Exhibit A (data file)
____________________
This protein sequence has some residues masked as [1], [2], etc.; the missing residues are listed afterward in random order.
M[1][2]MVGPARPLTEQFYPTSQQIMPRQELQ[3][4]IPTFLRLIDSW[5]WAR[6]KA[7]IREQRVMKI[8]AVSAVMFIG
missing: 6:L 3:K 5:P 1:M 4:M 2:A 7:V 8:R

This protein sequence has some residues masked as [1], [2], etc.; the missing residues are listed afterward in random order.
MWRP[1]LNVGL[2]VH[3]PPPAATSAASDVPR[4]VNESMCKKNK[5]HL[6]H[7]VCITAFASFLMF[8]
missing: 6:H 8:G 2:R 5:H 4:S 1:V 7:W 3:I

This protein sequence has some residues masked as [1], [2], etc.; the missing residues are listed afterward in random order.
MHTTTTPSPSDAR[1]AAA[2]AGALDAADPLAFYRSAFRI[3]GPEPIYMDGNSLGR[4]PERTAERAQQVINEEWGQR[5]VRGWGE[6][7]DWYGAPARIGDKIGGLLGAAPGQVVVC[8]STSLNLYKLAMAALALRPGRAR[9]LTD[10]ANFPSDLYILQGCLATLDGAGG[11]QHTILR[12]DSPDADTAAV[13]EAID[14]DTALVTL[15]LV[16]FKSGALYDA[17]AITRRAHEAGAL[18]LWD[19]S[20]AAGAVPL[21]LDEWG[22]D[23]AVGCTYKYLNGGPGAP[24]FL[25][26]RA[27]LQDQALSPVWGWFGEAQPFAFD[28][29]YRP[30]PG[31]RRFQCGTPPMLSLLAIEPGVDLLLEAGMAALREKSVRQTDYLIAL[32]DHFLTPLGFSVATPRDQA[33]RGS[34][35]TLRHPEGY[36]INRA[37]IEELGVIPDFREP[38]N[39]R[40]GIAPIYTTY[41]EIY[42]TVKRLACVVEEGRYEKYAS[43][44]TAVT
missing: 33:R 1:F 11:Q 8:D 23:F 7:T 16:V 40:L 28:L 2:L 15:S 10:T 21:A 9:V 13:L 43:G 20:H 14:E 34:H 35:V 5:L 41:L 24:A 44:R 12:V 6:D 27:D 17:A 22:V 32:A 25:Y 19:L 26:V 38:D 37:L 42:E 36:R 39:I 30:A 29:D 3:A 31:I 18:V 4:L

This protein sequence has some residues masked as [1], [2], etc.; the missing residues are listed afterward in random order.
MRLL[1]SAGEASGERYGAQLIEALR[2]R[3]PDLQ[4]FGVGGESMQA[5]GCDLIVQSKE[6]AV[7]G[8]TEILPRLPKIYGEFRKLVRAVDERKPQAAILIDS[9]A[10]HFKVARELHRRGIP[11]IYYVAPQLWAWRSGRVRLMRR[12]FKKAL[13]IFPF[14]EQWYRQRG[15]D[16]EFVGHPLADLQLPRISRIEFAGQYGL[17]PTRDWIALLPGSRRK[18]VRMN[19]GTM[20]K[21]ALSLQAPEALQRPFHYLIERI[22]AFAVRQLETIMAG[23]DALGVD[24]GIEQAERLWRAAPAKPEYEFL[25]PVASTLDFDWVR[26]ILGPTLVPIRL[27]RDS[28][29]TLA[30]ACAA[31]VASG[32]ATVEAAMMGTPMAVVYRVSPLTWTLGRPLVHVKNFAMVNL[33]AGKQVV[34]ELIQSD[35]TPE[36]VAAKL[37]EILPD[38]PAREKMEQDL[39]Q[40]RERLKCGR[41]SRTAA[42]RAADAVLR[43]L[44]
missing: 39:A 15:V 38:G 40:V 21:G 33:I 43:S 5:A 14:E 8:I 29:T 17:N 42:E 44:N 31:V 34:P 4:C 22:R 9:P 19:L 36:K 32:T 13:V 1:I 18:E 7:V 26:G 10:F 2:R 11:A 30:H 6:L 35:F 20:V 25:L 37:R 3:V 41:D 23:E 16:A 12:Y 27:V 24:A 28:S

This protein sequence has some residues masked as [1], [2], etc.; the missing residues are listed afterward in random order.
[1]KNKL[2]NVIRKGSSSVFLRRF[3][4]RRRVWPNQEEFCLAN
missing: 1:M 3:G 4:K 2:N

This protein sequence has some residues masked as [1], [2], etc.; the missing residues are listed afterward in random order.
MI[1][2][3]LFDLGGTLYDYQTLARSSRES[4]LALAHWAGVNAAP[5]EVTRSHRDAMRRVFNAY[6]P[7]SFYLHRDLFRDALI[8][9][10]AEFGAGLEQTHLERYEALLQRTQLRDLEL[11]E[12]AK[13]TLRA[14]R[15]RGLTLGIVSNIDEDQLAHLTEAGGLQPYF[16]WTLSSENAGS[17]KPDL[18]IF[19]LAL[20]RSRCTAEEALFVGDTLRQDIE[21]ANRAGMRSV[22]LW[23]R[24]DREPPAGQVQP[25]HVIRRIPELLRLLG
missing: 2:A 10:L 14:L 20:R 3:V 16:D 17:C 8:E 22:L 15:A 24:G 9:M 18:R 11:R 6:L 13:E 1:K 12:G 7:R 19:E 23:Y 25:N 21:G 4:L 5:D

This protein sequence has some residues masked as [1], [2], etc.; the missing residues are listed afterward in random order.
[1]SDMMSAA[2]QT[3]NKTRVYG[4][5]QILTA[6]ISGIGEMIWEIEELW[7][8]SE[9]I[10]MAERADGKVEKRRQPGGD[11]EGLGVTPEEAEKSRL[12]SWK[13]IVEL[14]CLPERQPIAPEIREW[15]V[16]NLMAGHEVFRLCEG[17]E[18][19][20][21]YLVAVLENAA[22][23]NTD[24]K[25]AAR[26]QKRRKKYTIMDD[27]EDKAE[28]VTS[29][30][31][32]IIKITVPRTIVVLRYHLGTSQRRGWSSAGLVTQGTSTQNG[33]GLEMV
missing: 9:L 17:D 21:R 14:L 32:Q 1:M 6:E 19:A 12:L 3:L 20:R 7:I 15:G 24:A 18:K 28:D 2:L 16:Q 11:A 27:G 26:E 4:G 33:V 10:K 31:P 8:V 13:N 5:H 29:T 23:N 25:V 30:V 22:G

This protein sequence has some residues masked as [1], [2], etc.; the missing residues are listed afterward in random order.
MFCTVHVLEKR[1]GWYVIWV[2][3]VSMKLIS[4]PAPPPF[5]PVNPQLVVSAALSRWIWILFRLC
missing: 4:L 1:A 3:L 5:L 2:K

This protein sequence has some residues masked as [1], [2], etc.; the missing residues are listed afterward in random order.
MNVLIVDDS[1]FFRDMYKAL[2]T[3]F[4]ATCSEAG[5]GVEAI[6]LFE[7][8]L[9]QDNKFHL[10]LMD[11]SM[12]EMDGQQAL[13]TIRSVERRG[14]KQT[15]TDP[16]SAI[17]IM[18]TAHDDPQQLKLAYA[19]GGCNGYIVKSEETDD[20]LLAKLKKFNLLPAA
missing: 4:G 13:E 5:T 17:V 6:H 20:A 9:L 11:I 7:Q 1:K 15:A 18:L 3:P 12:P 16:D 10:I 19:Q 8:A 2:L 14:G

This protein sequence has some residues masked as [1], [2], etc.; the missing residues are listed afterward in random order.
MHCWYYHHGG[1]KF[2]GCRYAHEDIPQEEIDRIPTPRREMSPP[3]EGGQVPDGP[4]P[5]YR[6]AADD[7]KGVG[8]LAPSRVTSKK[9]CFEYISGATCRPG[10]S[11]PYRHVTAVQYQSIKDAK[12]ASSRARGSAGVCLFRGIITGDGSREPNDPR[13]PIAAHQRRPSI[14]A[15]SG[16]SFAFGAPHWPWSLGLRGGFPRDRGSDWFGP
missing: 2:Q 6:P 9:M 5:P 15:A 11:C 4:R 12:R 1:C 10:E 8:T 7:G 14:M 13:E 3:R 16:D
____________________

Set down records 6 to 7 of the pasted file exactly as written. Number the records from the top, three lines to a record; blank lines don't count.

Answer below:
This protein sequence has some residues masked as [1], [2], etc.; the missing residues are listed afterward in random order.
MI[1][2][3]LFDLGGTLYDYQTLARSSRES[4]LALAHWAGVNAAP[5]EVTRSHRDAMRRVFNAY[6]P[7]SFYLHRDLFRDALI[8][9][10]AEFGAGLEQTHLERYEALLQRTQLRDLEL[11]E[12]AK[13]TLRA[14]R[15]RGLTLGIVSNIDEDQLAHLTEAGGLQPYF[16]WTLSSENAGS[17]KPDL[18]IF[19]LAL[20]RSRCTAEEALFVGDTLRQDIE[21]ANRAGMRSV[22]LW[23]R[24]DREPPAGQVQP[25]HVIRRIPELLRLLG
missing: 2:A 10:L 14:L 20:R 3:V 16:D 17:C 8:E 22:L 15:A 24:G 9:M 18:R 11:R 6:L 13:E 1:K 12:G 7:R 19:E 23:Y 25:N 21:G 4:L 5:D

This protein sequence has some residues masked as [1], [2], etc.; the missing residues are listed afterward in random order.
[1]SDMMSAA[2]QT[3]NKTRVYG[4][5]QILTA[6]ISGIGEMIWEIEELW[7][8]SE[9]I[10]MAERADGKVEKRRQPGGD[11]EGLGVTPEEAEKSRL[12]SWK[13]IVEL[14]CLPERQPIAPEIREW[15]V[16]NLMAGHEVFRLCEG[17]E[18][19][20][21]YLVAVLENAA[22][23]NTD[24]K[25]AAR[26]QKRRKKYTIMDD[27]EDKAE[28]VTS[29][30][31][32]IIKITVPRTIVVLRYHLGTSQRRGWSSAGLVTQGTSTQNG[33]GLEMV
missing: 9:L 17:D 21:R 14:L 32:Q 1:M 6:E 19:A 12:L 3:L 20:R 7:I 15:G 24:A 18:K 28:D 2:L 16:Q 11:A 27:G 26:E 4:G 33:V 10:K 31:P 8:V 13:N 5:H 29:T 23:N 25:V 30:V 22:G